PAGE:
March 11

What was advertised in a colonial American newspaper 250 years ago this week?

Pennsylvania Packet (March 9, 1772).

“Said EVITT prints Advertisements.”

In the early 1770s, William Evitt regularly placed advertisements in several newspapers published in Philadelphia to announce that he “PERFORMS PRINTING IN ALL ITS BRANCHES, With the utmost CARE and EXPEDITION.”  He did not provide much more detail in an advertisement in the March 9, 1772, edition of the Pennsylvania Packet, though he did include a nota bene about one of the “BRANCHES” of the printing business.  “Said EVITT,” he explained, “prints Advertisements, &c. at two hours notice, as usual.”  The “&c.” (an eighteenth-century abbreviation for et cetera) likely referred to printed blanks such as indentures, bills of lading, and other forms for legal agreements and commercial transactions.

Evitt did not print a newspaper, but he assisted colonizers in disseminating other kinds of advertising media.  The advertisements he printed “at two hours notice” probably included handbills, broadsides (or posters), trade cards (a combination of a handbill and business card), and billheads (a trade card with space for writing receipts by hand).  Each of those items consisted of a single sheet.  At the direction of his customers, Evitt may have embellished the advertising copy with ornamental type of the sort that ran across the top of his newspaper notice or woodcuts with visual images that he supplied.  To produce advertisements in such a short time, he quickly set the type and then worked with employees in operating a manual press.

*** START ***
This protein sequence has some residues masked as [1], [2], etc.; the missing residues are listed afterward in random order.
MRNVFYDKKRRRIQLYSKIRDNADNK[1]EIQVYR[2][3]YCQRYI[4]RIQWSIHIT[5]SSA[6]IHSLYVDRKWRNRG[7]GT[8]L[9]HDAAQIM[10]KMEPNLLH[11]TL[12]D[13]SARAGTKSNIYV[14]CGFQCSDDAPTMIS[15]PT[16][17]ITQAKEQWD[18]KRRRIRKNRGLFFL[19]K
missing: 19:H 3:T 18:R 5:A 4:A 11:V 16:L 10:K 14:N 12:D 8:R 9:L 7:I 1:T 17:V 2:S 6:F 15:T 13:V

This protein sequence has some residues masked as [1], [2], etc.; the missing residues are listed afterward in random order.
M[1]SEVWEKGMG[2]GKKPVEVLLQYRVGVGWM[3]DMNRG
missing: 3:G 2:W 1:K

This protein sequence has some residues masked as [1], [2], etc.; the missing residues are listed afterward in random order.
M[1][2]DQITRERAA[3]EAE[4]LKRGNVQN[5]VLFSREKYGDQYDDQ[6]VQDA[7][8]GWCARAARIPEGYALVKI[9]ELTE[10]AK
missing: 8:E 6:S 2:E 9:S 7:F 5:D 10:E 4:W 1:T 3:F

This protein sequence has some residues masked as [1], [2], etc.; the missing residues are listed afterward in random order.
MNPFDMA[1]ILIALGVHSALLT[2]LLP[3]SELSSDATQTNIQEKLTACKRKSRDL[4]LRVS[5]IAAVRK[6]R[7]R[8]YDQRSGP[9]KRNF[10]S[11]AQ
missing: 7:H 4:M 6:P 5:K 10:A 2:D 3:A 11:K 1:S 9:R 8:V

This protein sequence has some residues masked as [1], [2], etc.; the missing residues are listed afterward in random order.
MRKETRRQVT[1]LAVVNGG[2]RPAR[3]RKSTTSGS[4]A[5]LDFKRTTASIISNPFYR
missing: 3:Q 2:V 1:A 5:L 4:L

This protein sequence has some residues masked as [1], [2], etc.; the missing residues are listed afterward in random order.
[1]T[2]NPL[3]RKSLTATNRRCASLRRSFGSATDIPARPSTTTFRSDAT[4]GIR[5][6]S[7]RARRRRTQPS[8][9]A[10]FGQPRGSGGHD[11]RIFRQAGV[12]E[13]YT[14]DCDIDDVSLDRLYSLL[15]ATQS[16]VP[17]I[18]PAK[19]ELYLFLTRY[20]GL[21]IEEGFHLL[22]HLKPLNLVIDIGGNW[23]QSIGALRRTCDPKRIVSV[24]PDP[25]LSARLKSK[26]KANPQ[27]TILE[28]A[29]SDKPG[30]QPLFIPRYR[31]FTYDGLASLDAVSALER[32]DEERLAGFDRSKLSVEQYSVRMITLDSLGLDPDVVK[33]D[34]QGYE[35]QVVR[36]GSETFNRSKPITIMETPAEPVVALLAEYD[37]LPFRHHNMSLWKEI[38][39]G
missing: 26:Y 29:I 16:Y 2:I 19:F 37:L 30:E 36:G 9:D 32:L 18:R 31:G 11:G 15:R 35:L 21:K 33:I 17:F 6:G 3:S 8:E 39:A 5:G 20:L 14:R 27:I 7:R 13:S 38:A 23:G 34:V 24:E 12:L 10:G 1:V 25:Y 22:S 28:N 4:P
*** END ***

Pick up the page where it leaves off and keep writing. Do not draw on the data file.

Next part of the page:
In declaring that he printed advertisements “as usual,” Evitt suggested that handbills, broadsides, trade cards, billheads, and other items constituted a regular part of his business.  Marketing materials flowed off of his press into the hands of advertisers and, eventually, to colonizers in Philadelphia and beyond.  Compared to eighteenth-century newspapers and the advertisements that appeared in them, however, relatively few handbills, broadsides, trade cards, and billheads survive today.  I believe that historians have underestimated the extent that advertising media circulated in early America, especially in bustling port cities, as a result.  Evitt’s advertisement about printing advertisements suggests that colonizers encountered an array of marketing media on a daily basis.